Wednesday, June 08, 2005

Revenge of the Tools

So I finished the Ronald Wright book, 'A Short History of Progress'. He did indeed talk about reducing consumption, but it was a decent conclusion. He, like Daniel Quinn, is asking for a change in vision. In Wright's case, a change from short-term to long-term vision. But, it's better than that, here [at the risk of spoiling it]:

"The reform that is needed is not anti-capitalist, anti-American, or even deep environmentalism; it is simply the transition from short-term to long-term thinking. From recklessness and excess to moderation and the precautionary principle.

"The great advantage we have, our best chance for avoiding the fate of past societies, is that we know about those past societies. We can see how and why they went wrong. Homo sapiens has the information to know itself for what it is: an Ice Age hunter only half-evolved towards intelligence; clever but seldom wise.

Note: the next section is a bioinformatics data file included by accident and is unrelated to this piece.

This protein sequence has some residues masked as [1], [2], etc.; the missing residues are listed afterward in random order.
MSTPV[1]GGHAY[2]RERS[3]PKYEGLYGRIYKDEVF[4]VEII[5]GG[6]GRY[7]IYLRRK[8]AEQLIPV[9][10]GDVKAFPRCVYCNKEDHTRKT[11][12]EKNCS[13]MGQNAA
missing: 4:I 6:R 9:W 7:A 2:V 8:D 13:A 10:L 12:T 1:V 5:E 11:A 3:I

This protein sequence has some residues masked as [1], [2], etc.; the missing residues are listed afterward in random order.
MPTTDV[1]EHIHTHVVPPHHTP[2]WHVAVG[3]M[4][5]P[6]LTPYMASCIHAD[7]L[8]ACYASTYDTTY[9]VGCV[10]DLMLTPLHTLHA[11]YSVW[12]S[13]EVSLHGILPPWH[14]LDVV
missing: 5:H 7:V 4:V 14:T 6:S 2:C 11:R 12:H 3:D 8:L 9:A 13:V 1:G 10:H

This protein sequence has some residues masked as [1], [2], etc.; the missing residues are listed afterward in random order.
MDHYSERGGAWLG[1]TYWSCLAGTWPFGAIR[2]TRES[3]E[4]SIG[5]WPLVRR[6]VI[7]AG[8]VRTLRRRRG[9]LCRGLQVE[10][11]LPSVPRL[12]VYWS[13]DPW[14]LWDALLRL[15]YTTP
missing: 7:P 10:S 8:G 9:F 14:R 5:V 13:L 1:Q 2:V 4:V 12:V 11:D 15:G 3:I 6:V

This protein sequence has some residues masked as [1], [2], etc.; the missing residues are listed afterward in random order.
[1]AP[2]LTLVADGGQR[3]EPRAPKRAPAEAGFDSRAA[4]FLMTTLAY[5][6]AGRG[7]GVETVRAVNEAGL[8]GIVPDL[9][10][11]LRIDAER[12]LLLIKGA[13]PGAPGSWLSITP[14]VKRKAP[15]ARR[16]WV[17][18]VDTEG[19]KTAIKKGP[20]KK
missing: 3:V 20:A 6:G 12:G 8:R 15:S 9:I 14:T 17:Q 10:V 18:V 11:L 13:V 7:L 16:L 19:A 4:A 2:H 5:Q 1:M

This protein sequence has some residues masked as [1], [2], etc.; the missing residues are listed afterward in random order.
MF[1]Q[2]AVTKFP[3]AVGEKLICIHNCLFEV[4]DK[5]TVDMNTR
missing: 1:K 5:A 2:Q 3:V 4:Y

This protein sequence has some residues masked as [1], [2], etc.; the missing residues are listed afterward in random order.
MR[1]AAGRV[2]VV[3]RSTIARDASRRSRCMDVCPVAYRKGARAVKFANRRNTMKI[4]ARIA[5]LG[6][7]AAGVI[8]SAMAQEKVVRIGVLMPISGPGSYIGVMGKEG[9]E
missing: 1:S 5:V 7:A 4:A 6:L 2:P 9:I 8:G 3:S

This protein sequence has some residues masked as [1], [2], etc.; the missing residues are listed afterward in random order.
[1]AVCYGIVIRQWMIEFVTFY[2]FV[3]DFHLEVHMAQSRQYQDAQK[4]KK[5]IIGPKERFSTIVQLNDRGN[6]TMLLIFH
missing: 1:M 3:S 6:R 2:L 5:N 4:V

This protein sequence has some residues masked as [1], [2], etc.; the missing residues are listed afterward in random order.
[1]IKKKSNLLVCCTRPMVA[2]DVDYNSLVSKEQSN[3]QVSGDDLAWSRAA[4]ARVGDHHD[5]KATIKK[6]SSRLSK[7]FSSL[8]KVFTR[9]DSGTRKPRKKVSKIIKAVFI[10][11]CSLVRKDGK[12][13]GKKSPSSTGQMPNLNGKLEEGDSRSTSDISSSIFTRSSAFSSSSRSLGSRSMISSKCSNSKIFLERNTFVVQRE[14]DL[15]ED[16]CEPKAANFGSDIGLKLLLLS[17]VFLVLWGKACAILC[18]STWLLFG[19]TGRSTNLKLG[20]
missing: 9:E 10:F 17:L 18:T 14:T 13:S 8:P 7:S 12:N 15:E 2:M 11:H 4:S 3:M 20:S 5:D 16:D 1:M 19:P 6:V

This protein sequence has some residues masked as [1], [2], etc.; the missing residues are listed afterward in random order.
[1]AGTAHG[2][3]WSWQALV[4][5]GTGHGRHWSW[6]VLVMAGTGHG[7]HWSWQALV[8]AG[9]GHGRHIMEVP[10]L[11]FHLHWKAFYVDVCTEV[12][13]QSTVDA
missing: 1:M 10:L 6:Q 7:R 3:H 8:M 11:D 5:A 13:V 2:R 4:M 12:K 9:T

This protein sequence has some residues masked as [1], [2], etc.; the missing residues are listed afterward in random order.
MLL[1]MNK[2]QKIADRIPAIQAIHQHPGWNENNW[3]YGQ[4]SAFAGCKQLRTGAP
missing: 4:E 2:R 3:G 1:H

"We are now at the stage when the Easter Islanders could still have halted the senseless cutting and carving, could have gathered the last trees' seeds to plant out of reach of the rats. We have the tools and the means to share resources, clean up pollution, dispense basic health care and birth control, set economic limits in line with natural ones. If we don['t do these things now, while we prosper, we will never be able to do them when times get hard. Our fate will twist our of our hands. And this new century will not grow very old before we enter an age of chaos and collapse that will dwarf all the dark ages in our past.

"Now is our last chance to get the future right."

Pretty good eh?

So good it makes me want to read all the books in the bibliography. Clive Ponting's 'Green History of the World' is already on my shelf, neglected at page 115. Less readable, but more in depth. Another oldie but goodie.



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